If you’re suffering a problem at work then you may be enduring a stressful and confusing time. If you are suffering such a problem then you’ll want to try and stop
- Should I make a formal or an informal grievance?
- The circumstances in which you may want to submit a formal grievance
- How to write your formal grievance letter
- What should happen after I submit my grievance?
- What happens if my employer fails to deal with my grievance?
Should I make a formal or an informal grievance?
This really depends on the seriousness of the situation and how you think it can and will be resolved. If you think that you can resolve your problem by sitting down with your line manager and informally discussing your issue then that’s probably the best route to try first. The benefit of such an approach is that it is more discrete and may resolve in a quicker solution to your problem. However, an informal grievance may lead to your problem being ignored. In some circumstances it therefore may be advisable to submit a formal written grievance.
The circumstances in which you may want to submit a formal written grievance letter
It is advisable to submit a formal written grievance if your problem is particularly serious or important to you. It would therefore be advisable to submit a formal written grievance if any of the following circumstances are affecting you (among others):
- You’re being bullied and/or harassed at work
- You’re suffering sexual harassment at work
- You’re suffering any kind of discrimination at work (whether this is age discrimination, sex discrimination, race discrimination etc.)
- You think that your contract of employment may have been breached by your employer
- You are worried about your health and safety or that of your colleagues
- You’re aware that something unlawful or illegal has occurred at work
- Your mental or physical health is being adversely affected by your job
How to write your formal grievance letter
Your letter should be addressed to your line manager, give the date that it’s written on and be titled “Formal grievance”. You should then outline below that you’re submitting a formal grievance as a result of the problems that you’ve been facing and put, in a bullet-point format, details of the problems that you’ve been suffering. For example, if you’ve been suffering health problems because of your workload then your grievance letter would look something like this:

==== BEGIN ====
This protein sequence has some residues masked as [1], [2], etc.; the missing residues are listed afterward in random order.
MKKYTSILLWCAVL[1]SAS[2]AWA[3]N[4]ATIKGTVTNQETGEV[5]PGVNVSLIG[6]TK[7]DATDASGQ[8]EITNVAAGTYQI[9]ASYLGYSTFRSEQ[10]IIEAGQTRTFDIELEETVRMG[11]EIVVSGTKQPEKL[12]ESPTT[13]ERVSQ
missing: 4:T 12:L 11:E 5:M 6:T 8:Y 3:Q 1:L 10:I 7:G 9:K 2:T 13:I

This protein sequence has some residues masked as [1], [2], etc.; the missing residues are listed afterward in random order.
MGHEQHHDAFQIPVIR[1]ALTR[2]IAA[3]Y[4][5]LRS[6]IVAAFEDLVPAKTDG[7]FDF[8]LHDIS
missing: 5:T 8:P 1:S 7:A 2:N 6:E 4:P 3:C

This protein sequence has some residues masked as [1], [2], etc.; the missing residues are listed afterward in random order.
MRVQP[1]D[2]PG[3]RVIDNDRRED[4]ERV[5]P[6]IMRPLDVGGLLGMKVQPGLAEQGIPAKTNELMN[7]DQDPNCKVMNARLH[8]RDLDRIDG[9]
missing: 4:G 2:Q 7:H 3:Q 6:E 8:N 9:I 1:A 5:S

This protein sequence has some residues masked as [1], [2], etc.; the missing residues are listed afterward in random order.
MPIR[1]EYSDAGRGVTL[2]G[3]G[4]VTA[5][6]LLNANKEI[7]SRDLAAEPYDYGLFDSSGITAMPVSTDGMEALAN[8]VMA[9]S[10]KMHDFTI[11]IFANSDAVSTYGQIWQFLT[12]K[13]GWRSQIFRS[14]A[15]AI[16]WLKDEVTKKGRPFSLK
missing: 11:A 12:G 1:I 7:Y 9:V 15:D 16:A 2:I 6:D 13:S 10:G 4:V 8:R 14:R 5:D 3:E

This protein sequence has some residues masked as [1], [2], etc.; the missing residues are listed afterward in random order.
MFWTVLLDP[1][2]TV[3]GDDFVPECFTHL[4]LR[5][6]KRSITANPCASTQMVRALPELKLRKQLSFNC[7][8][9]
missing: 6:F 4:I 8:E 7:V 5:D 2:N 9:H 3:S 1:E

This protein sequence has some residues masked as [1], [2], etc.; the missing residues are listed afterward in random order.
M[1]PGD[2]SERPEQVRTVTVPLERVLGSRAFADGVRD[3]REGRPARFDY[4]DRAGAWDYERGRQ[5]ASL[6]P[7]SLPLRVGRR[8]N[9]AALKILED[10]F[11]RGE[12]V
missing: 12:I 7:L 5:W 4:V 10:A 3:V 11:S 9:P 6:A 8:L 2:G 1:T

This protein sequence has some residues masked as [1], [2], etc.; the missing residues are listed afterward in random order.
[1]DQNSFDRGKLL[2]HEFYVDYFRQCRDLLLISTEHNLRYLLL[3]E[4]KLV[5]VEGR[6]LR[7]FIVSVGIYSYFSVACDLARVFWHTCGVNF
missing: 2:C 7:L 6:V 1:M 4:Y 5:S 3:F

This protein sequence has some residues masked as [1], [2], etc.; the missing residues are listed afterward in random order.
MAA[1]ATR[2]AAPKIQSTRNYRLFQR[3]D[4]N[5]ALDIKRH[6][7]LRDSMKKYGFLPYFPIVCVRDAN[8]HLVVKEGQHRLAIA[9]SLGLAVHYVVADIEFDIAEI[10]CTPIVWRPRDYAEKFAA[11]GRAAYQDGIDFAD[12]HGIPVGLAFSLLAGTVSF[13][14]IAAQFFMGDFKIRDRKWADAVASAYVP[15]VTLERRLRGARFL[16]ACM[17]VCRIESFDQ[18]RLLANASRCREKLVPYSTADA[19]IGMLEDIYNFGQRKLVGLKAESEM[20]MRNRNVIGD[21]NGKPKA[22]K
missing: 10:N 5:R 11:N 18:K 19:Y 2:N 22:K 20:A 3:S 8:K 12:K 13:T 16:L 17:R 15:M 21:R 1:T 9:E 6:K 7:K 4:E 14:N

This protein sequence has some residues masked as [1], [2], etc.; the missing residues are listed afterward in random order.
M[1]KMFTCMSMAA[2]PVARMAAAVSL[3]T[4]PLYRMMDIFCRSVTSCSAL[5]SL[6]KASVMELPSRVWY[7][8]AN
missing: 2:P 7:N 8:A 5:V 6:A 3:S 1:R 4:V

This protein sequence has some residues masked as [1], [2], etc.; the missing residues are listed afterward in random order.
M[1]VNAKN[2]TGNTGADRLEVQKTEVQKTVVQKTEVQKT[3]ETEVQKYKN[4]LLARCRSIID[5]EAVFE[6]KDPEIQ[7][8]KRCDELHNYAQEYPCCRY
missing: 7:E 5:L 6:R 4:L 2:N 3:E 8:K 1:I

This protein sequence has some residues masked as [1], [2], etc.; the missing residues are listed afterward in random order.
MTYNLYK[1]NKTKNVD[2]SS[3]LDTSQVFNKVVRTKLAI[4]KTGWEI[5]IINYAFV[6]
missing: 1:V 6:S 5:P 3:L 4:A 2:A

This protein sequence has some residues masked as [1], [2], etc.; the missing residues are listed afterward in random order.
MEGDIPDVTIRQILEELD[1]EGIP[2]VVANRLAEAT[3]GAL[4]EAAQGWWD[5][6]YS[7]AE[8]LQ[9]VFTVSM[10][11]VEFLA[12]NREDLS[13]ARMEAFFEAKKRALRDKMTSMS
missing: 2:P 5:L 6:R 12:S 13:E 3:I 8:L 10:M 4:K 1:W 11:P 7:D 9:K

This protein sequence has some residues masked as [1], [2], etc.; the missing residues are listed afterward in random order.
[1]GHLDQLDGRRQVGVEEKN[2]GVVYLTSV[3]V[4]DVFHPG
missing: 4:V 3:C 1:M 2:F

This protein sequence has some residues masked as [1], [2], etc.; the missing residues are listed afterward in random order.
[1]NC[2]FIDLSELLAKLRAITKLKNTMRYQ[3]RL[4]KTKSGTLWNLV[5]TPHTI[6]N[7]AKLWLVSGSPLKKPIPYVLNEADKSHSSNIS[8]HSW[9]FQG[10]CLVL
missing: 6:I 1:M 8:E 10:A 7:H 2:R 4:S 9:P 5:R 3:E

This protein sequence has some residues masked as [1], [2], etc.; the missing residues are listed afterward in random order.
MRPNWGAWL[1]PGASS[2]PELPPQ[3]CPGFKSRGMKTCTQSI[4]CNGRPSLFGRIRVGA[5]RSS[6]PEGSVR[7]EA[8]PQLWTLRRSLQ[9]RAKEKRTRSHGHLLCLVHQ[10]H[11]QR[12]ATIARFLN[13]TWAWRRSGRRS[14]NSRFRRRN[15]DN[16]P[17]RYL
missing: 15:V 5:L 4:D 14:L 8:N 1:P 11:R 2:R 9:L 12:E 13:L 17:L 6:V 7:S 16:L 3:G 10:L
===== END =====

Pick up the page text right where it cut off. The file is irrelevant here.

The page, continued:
I am writing to tell you that I wish to raise a grievance.
This action is being considered with regard to the following circumstances:
- My workload was increased significantly last year after a number of redundancies were made. The increase in my workload has caused me significant health problems and I have had to take extended periods of time off work because of this
You should then specify what result you are seeking to obtain by submitting the grievance (i.e. in the above example a reduction in the workload) and give a time period for a response.
Please use the below grievance letter template if you wish:
What should happen after I submit my grievance?
Your employer will normally inform you in writing that the grievance has been received. They may choose to undertake an investigation and will invite you to a hearing to discuss your grievance with you. You should prepare any relevant documentary and witness evidence that supports your case. The above steps should be taken within a reasonable time frame.
What happens if my employer fails to deal with my grievance?
If your employer fails to deal with them within a reasonable time frame then you may have a claim for constructive dismissal (and potentially even discrimination, but that depends on the facts) as your employer would be in breach of your contract of employment if they unreasonably fail to deal with your grievance.
Direct 2 Lawyers offer free employment law advice for employers and free employment law advice for employees. They use expert unfair dismissal solicitors to provide employment law advice and Employment Tribunal representation.